The Mystery of Monogamy
Eric D. Gould
Hebrew University of Jerusalem - Department of Economics; Centre for Economic Policy Research (CEPR); Institute for the Study of Labor (IZA)
Hebrew University of Jerusalem - Department of Economics; University of Warwick - Department of Economics; Centre for Economic Policy Research (CEPR)
Hebrew University of Jerusalem
American Economic Review, Vol. 98, No. 1, 2008
We examine why developed countries are monogamous while rich men throughout history have typically practiced polygyny. Wealth inequality naturally produces multiple wives for rich men in a standard model of the marriage market. However, we demonstrate that higher female inequality in the marriage market reduces polygyny. Moreover, we show that female inequality increases in the process of development as women are valued more for the quality of their children versus their quantity. Consequently, male inequality generates inequality in the number of wives per man in traditional societies, but manifests itself as inequality in the quality of wives in developed societies.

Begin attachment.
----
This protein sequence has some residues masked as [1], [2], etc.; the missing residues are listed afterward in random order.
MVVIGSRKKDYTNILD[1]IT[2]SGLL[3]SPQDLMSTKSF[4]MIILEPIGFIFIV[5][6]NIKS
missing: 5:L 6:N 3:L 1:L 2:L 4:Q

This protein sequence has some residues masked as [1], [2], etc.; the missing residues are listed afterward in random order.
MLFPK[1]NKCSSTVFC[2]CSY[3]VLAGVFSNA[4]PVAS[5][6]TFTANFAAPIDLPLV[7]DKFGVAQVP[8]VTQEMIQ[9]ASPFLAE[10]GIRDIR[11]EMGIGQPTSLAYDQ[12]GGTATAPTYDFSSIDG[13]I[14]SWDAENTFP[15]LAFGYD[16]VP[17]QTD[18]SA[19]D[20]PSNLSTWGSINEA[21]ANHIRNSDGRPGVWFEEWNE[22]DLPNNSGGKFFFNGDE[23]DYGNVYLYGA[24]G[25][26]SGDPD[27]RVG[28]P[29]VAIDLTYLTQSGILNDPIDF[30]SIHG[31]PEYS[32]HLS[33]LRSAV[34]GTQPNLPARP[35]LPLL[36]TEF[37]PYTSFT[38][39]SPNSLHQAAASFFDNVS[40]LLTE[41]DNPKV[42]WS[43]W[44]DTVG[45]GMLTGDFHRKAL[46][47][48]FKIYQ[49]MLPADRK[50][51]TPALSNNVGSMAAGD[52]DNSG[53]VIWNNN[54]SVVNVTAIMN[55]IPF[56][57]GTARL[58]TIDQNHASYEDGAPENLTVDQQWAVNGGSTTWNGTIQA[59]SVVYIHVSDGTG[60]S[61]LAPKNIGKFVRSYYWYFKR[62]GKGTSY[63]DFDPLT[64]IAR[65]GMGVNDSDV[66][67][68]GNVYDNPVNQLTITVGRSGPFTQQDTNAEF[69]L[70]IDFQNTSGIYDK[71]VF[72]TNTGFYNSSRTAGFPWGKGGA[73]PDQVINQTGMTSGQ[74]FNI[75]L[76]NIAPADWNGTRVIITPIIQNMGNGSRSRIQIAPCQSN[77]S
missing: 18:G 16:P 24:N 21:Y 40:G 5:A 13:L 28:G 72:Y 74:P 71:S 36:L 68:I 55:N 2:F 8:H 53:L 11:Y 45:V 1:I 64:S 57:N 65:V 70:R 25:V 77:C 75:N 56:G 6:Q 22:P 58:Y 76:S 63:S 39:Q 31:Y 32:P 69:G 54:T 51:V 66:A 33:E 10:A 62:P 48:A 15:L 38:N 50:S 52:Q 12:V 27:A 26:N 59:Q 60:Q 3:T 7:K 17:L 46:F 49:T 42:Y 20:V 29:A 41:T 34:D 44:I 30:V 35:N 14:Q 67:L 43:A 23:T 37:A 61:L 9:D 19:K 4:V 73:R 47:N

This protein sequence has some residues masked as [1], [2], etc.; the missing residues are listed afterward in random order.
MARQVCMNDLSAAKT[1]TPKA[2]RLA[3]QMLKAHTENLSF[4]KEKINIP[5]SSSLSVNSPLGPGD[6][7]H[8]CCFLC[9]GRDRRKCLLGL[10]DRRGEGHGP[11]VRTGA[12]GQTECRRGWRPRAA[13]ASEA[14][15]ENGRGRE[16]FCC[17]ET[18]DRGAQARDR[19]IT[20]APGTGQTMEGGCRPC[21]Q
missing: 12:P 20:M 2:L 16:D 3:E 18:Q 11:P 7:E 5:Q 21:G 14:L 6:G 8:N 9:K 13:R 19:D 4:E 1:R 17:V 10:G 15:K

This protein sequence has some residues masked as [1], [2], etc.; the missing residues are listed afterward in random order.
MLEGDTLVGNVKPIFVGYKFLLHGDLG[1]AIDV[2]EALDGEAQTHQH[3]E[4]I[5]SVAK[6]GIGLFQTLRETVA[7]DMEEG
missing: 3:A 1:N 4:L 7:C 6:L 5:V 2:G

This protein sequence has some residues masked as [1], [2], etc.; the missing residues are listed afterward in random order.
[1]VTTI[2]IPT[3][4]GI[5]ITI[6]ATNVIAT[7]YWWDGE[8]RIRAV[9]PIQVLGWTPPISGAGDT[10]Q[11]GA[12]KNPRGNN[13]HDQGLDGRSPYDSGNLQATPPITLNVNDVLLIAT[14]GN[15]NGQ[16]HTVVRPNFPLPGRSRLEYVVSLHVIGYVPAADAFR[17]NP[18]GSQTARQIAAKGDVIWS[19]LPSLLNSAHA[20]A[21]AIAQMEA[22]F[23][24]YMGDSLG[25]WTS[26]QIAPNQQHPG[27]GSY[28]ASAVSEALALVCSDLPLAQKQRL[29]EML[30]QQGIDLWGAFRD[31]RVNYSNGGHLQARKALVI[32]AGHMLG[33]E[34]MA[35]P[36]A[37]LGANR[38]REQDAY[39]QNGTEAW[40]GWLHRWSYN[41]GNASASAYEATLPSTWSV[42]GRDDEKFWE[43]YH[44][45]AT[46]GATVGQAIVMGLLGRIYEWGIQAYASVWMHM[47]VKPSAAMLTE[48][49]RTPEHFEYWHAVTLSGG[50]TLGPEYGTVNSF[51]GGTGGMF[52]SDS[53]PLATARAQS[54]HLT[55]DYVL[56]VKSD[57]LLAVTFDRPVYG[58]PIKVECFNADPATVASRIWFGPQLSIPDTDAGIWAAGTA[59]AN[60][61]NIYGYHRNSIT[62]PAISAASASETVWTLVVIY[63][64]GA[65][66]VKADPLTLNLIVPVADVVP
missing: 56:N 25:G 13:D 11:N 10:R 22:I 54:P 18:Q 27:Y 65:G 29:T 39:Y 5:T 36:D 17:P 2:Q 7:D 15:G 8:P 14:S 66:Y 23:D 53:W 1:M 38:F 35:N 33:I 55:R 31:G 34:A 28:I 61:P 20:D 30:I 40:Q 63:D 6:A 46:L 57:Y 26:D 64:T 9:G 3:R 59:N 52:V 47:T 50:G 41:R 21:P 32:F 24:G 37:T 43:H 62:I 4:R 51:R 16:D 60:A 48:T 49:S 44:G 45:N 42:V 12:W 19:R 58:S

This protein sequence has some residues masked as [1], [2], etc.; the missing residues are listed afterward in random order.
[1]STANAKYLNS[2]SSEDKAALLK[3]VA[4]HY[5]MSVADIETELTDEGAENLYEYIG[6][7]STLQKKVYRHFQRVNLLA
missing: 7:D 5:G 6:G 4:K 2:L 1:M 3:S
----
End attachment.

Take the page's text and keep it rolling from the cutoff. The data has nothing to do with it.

JEL Classification: J12, J24, O10, O40Accepted Paper Series
Date posted: April 29, 2008
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